3 : 4 April 2004

THE SOLITARY POET, a book of poems
by Stan Schmidt


Solitary Poet

It is never possible to match the expressions of a poet, especially because no real poet writes poetry merely for the sake of writing it. A poet, in his or her essence, is truly a solitary person. We come to identify ourselves with the thoughts and emotions collected and expressed in solitude by a poet. Poems uplift our soul, and we easily begin to identify ourselves with the poet, and associate his words, thoughts, emotions and everything that touches our heart in his poems with our own life. For thousands of years, people have been identifying themselves with the sufferings, struggles, thoughts, emotions, and spiritual yearnings of King David through reading his Psalms. Of all the arts, the gift of writing poetry is truly a gift, not attainable by any concerted discipline.

The Solitary Poet, poems of reflection is a collection of poems by Stan Schmidt, recently published by the First Books Library (First Books Library, Bloomington, IN, 2004. ISBN 1-4140-6582-5). We learn from the preface of the poet that this is his fourth book of poems, all published by the same publisher, focusing on the inner struggles to make sense out of life. The poems are intended to "draw attention to the questions and the frustrations that accompany them." Indeed, a reader of these poems does sense the struggle of the poet, and in the process sees himself facing the same struggles.

The poems abound in very interesting word pictures. The poems start with our every day experiences, and speak about these experiences in a language and tone that brings the underlying conflicts and contradictions of our life.

am I clean from the purge
still only having a yellow badge of courage
Gideon I am not
too many wars I have fought
courage being my weak link
defeat far from succinct
since this battlefield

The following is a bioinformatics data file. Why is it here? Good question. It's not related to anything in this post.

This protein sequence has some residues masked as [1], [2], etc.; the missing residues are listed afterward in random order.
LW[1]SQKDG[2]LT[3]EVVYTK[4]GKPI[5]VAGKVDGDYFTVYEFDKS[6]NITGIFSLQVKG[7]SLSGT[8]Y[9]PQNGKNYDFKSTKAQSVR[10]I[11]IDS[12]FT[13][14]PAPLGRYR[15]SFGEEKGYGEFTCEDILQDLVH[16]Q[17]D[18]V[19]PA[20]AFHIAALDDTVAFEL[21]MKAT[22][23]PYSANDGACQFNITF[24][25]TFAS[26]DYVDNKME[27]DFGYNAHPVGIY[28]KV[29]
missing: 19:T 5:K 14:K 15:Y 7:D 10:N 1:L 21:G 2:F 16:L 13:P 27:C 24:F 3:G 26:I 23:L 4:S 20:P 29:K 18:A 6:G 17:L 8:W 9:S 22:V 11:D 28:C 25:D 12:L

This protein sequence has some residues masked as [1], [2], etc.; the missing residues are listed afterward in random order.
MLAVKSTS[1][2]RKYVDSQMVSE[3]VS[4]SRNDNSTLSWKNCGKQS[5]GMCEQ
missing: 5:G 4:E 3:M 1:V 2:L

did yield
a soldier
without a cure
and confused (Yellow Badge of Courage)

The solitary poet is in great agony, willing to open up himself but not yet ready. He cries aloud:

surviving the torturous hours
being deaf to tone
locked inside
staring outside
tormented by the past
unable to handle the present
life cannot last
for this forgotten peasant
my potential no one will see
being buried at the bottom of the sea (The Lost Treasure)
We all face struggles in our life searching for direction. The solitary poet faces this in his life, and when we read his expressions we wonder whether he is talking about himself or about us.
a dog may be able to bark
but a cat can see in the dark
yet I cannot see in mine
the absence of light leaves me blind
left only with cries
since I don't have cat eyes
stumbling around
light bound
but all is dark
so I am missing the mark
having night congestion
begging the question
so I ask ya
do I live in Alaska (The Year of the Cat)

The solitary poet is not agony; he also has hope, looks for a day when he will be liberated from these dark hours that daunt him now. And toward that end, he proclaims that he would rather join the rank of Job:

making others think I'm really alive
yet I have taken such a dive
that I broke my neck
keeping my mobility merely a speck
so when you look at me
I'm not what you see
a heart so torn
that healing will never be born
unless all my waiting
is creating
an unseen
that the heavens will endow
but I certainly do not see that now
making it so hard to run
when your baggage weighs a ton
yet I will wear humility like a robe
and joins the ranks of Job
who held back from being a fraud
by not putting the blame on God (Count It All Joy)

A very personal poetry, and I have no doubt that people will read it with feeling, and will gain directions amidst all their struggles.

Copies of this volume of poems are easily available through AMAZON.COM. You can click on the AMAZON.COM link given below or on top of this page.